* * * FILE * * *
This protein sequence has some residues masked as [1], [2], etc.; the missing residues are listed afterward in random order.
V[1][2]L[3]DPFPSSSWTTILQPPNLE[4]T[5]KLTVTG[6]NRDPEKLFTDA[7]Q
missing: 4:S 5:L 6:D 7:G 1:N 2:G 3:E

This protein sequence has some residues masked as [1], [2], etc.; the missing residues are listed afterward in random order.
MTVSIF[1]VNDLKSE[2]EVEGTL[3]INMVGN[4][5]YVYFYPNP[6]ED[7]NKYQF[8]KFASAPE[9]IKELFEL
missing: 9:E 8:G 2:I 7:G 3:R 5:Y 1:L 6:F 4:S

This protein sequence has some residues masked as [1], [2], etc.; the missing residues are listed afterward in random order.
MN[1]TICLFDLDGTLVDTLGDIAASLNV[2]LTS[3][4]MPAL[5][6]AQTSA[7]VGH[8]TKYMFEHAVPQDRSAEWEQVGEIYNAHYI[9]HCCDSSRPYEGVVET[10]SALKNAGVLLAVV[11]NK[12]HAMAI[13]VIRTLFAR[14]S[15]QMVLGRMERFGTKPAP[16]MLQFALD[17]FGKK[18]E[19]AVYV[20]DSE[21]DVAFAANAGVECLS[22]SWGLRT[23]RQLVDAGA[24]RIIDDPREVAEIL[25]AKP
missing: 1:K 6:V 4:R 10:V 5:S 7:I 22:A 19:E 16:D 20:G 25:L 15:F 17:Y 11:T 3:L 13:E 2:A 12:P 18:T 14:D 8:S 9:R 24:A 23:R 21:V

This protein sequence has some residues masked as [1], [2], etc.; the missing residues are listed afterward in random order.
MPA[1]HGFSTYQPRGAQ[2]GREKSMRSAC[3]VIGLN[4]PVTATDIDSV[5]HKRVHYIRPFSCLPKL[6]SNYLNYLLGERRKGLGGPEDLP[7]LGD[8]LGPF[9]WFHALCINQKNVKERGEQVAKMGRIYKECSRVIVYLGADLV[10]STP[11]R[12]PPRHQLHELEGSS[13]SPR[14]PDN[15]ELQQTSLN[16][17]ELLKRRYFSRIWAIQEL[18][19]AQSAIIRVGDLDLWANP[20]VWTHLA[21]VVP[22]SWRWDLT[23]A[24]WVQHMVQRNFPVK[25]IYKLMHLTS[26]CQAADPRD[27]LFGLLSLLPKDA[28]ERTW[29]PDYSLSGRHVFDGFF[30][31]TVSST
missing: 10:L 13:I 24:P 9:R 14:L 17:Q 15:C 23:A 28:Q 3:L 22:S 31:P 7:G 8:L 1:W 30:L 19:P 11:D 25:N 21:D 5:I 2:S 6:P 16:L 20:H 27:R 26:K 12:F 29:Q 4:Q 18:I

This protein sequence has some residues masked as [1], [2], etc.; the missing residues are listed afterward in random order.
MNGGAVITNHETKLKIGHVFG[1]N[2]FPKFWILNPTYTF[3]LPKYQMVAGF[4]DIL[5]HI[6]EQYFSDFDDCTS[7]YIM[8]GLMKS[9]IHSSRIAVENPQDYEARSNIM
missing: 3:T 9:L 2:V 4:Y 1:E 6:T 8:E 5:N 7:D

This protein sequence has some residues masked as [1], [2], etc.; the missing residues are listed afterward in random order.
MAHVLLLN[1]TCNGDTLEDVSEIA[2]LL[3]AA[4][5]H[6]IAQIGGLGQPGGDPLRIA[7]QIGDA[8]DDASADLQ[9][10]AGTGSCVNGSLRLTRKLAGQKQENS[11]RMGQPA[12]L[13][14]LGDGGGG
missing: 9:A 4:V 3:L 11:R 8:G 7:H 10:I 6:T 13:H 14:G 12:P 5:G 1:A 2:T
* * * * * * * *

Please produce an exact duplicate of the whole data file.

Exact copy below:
This protein sequence has some residues masked as [1], [2], etc.; the missing residues are listed afterward in random order.
V[1][2]L[3]DPFPSSSWTTILQPPNLE[4]T[5]KLTVTG[6]NRDPEKLFTDA[7]Q
missing: 4:S 5:L 6:D 7:G 1:N 2:G 3:E

This protein sequence has some residues masked as [1], [2], etc.; the missing residues are listed afterward in random order.
MTVSIF[1]VNDLKSE[2]EVEGTL[3]INMVGN[4][5]YVYFYPNP[6]ED[7]NKYQF[8]KFASAPE[9]IKELFEL
missing: 9:E 8:G 2:I 7:G 3:R 5:Y 1:L 6:F 4:S

This protein sequence has some residues masked as [1], [2], etc.; the missing residues are listed afterward in random order.
MN[1]TICLFDLDGTLVDTLGDIAASLNV[2]LTS[3][4]MPAL[5][6]AQTSA[7]VGH[8]TKYMFEHAVPQDRSAEWEQVGEIYNAHYI[9]HCCDSSRPYEGVVET[10]SALKNAGVLLAVV[11]NK[12]HAMAI[13]VIRTLFAR[14]S[15]QMVLGRMERFGTKPAP[16]MLQFALD[17]FGKK[18]E[19]AVYV[20]DSE[21]DVAFAANAGVECLS[22]SWGLRT[23]RQLVDAGA[24]RIIDDPREVAEIL[25]AKP
missing: 1:K 6:V 4:R 10:V 5:S 7:I 22:A 19:E 16:D 20:G 25:L 15:F 17:Y 11:T 3:L 13:E 2:A 12:P 18:T 14:D 8:S 9:R 24:A 23:R 21:V

This protein sequence has some residues masked as [1], [2], etc.; the missing residues are listed afterward in random order.
MPA[1]HGFSTYQPRGAQ[2]GREKSMRSAC[3]VIGLN[4]PVTATDIDSV[5]HKRVHYIRPFSCLPKL[6]SNYLNYLLGERRKGLGGPEDLP[7]LGD[8]LGPF[9]WFHALCINQKNVKERGEQVAKMGRIYKECSRVIVYLGADLV[10]STP[11]R[12]PPRHQLHELEGSS[13]SPR[14]PDN[15]ELQQTSLN[16][17]ELLKRRYFSRIWAIQEL[18][19]AQSAIIRVGDLDLWANP[20]VWTHLA[21]VVP[22]SWRWDLT[23]A[24]WVQHMVQRNFPVK[25]IYKLMHLTS[26]CQAADPRD[27]LFGLLSLLPKDA[28]ERTW[29]PDYSLSGRHVFDGFF[30][31]TVSST
missing: 10:L 13:I 24:P 9:R 14:L 17:Q 15:C 23:A 28:Q 3:L 22:S 31:P 7:G 8:L 1:W 30:L 19:P 11:D 25:N 21:D 5:I 2:S 6:P 16:L 20:H 27:R 26:K 12:F 29:Q 4:Q 18:I

This protein sequence has some residues masked as [1], [2], etc.; the missing residues are listed afterward in random order.
MNGGAVITNHETKLKIGHVFG[1]N[2]FPKFWILNPTYTF[3]LPKYQMVAGF[4]DIL[5]HI[6]EQYFSDFDDCTS[7]YIM[8]GLMKS[9]IHSSRIAVENPQDYEARSNIM
missing: 3:T 9:L 2:V 4:Y 1:E 6:T 8:E 5:N 7:D

This protein sequence has some residues masked as [1], [2], etc.; the missing residues are listed afterward in random order.
MAHVLLLN[1]TCNGDTLEDVSEIA[2]LL[3]AA[4][5]H[6]IAQIGGLGQPGGDPLRIA[7]QIGDA[8]DDASADLQ[9][10]AGTGSCVNGSLRLTRKLAGQKQENS[11]RMGQPA[12]L[13][14]LGDGGGG
missing: 9:A 4:V 3:L 11:R 8:G 7:H 10:I 6:T 13:H 14:G 12:P 5:G 1:A 2:T